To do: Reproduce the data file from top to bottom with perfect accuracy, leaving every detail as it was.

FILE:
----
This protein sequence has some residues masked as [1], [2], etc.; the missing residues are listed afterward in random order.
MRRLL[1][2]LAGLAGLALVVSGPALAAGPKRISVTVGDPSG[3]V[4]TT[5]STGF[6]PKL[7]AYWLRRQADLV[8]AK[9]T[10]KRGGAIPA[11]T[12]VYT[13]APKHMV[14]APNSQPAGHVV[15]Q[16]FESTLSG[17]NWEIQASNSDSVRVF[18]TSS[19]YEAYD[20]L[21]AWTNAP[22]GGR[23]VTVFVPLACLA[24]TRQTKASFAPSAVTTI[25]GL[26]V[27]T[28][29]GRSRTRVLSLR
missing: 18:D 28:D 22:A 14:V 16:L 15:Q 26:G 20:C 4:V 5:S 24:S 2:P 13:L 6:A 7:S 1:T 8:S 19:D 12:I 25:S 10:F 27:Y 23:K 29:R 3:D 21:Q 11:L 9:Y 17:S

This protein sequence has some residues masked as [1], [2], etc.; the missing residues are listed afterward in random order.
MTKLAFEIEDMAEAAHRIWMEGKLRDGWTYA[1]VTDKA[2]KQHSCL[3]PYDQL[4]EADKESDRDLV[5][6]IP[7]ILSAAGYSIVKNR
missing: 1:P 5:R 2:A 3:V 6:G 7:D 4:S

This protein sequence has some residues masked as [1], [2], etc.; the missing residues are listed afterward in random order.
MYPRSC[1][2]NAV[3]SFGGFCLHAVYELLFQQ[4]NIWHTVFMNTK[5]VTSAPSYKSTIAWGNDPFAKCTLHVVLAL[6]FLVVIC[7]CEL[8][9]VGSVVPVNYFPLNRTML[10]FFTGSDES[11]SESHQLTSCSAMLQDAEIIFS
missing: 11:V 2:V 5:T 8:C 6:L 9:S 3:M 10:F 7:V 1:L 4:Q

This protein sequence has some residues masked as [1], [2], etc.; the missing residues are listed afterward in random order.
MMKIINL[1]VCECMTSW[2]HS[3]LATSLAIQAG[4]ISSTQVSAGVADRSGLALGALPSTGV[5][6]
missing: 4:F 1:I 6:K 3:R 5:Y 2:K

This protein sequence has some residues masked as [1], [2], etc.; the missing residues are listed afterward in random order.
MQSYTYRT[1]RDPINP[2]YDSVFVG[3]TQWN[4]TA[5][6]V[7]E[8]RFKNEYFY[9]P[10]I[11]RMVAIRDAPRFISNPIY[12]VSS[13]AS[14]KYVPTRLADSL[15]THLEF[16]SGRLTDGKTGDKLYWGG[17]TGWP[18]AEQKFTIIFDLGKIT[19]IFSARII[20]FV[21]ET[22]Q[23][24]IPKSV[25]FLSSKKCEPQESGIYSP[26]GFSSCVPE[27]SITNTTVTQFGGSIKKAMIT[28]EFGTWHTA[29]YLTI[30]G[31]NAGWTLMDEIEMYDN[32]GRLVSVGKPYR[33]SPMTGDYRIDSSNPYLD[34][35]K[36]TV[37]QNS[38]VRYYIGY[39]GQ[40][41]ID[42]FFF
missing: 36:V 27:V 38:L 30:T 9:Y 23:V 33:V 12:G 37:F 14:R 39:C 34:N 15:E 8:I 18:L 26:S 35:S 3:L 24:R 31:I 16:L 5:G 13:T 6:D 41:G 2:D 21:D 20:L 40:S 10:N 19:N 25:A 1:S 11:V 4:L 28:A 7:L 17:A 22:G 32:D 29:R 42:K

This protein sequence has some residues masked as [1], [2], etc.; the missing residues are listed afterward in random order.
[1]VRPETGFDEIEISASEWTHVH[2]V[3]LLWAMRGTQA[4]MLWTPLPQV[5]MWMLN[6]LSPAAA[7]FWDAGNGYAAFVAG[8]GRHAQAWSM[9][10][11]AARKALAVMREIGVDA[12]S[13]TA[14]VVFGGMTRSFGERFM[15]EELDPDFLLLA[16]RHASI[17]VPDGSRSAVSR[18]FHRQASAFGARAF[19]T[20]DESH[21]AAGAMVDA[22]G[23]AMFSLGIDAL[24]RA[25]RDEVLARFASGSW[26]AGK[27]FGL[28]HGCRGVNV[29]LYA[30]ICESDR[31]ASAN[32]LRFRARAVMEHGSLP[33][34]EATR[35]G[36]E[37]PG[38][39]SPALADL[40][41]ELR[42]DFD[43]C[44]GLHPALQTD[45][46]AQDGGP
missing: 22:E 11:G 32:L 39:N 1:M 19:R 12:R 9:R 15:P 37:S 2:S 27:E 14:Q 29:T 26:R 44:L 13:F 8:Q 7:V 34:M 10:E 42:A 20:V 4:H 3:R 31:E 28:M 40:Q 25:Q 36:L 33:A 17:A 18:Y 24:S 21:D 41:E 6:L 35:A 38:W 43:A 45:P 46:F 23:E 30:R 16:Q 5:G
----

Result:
This protein sequence has some residues masked as [1], [2], etc.; the missing residues are listed afterward in random order.
MRRLL[1][2]LAGLAGLALVVSGPALAAGPKRISVTVGDPSG[3]V[4]TT[5]STGF[6]PKL[7]AYWLRRQADLV[8]AK[9]T[10]KRGGAIPA[11]T[12]VYT[13]APKHMV[14]APNSQPAGHVV[15]Q[16]FESTLSG[17]NWEIQASNSDSVRVF[18]TSS[19]YEAYD[20]L[21]AWTNAP[22]GGR[23]VTVFVPLACLA[24]TRQTKASFAPSAVTTI[25]GL[26]V[27]T[28][29]GRSRTRVLSLR
missing: 18:D 28:D 22:A 14:V 16:L 15:Q 26:G 20:C 4:V 5:S 24:S 2:P 13:L 6:A 7:S 1:T 8:S 19:D 12:I 25:S 10:F 27:Y 23:K 29:R 3:D 21:Q 11:L 9:Y 17:S

This protein sequence has some residues masked as [1], [2], etc.; the missing residues are listed afterward in random order.
MTKLAFEIEDMAEAAHRIWMEGKLRDGWTYA[1]VTDKA[2]KQHSCL[3]PYDQL[4]EADKESDRDLV[5][6]IP[7]ILSAAGYSIVKNR
missing: 1:P 5:R 2:A 3:V 6:G 7:D 4:S

This protein sequence has some residues masked as [1], [2], etc.; the missing residues are listed afterward in random order.
MYPRSC[1][2]NAV[3]SFGGFCLHAVYELLFQQ[4]NIWHTVFMNTK[5]VTSAPSYKSTIAWGNDPFAKCTLHVVLAL[6]FLVVIC[7]CEL[8][9]VGSVVPVNYFPLNRTML[10]FFTGSDES[11]SESHQLTSCSAMLQDAEIIFS
missing: 11:V 2:V 5:T 8:C 6:L 9:S 3:M 10:F 7:V 1:L 4:Q

This protein sequence has some residues masked as [1], [2], etc.; the missing residues are listed afterward in random order.
MMKIINL[1]VCECMTSW[2]HS[3]LATSLAIQAG[4]ISSTQVSAGVADRSGLALGALPSTGV[5][6]
missing: 4:F 1:I 6:K 3:R 5:Y 2:K

This protein sequence has some residues masked as [1], [2], etc.; the missing residues are listed afterward in random order.
MQSYTYRT[1]RDPINP[2]YDSVFVG[3]TQWN[4]TA[5][6]V[7]E[8]RFKNEYFY[9]P[10]I[11]RMVAIRDAPRFISNPIY[12]VSS[13]AS[14]KYVPTRLADSL[15]THLEF[16]SGRLTDGKTGDKLYWGG[17]TGWP[18]AEQKFTIIFDLGKIT[19]IFSARII[20]FV[21]ET[22]Q[23][24]IPKSV[25]FLSSKKCEPQESGIYSP[26]GFSSCVPE[27]SITNTTVTQFGGSIKKAMIT[28]EFGTWHTA[29]YLTI[30]G[31]NAGWTLMDEIEMYDN[32]GRLVSVGKPYR[33]SPMTGDYRIDSSNPYLD[34][35]K[36]TV[37]QNS[38]VRYYIGY[39]GQ[40][41]ID[42]FFF
missing: 36:V 27:V 38:L 30:T 9:Y 23:V 33:V 12:G 37:F 14:R 39:C 34:N 15:E 8:I 18:L 26:S 35:S 3:L 24:R 31:I 16:L 5:G 13:T 6:D 41:G 2:D 21:D 20:L 40:S 10:N 19:N 25:A 1:S 11:V 4:L 28:A 7:L 17:A 22:G 32:D 29:R 42:K

This protein sequence has some residues masked as [1], [2], etc.; the missing residues are listed afterward in random order.
[1]VRPETGFDEIEISASEWTHVH[2]V[3]LLWAMRGTQA[4]MLWTPLPQV[5]MWMLN[6]LSPAAA[7]FWDAGNGYAAFVAG[8]GRHAQAWSM[9][10][11]AARKALAVMREIGVDA[12]S[13]TA[14]VVFGGMTRSFGERFM[15]EELDPDFLLLA[16]RHASI[17]VPDGSRSAVSR[18]FHRQASAFGARAF[19]T[20]DESH[21]AAGAMVDA[22]G[23]AMFSLGIDAL[24]RA[25]RDEVLARFASGSW[26]AGK[27]FGL[28]HGCRGVNV[29]LYA[30]ICESDR[31]ASAN[32]LRFRARAVMEHGSLP[33][34]EATR[35]G[36]E[37]PG[38][39]SPALADL[40][41]ELR[42]DFD[43]C[44]GLHPALQTD[45][46]AQDGGP
missing: 22:E 11:G 32:L 39:N 1:M 19:R 12:R 9:R 15:P 37:S 2:S 27:E 14:Q 29:T 26:R 44:L 13:F 8:Q 7:V 34:M 10:E 42:A 20:V 4:H 3:R 31:E 28:M 40:Q 25:Q 36:L 33:A 17:A 18:Y 24:S 21:D 41:E 6:L 35:A 38:W 43:A 45:P 46:F 23:E 30:R 16:Q 5:G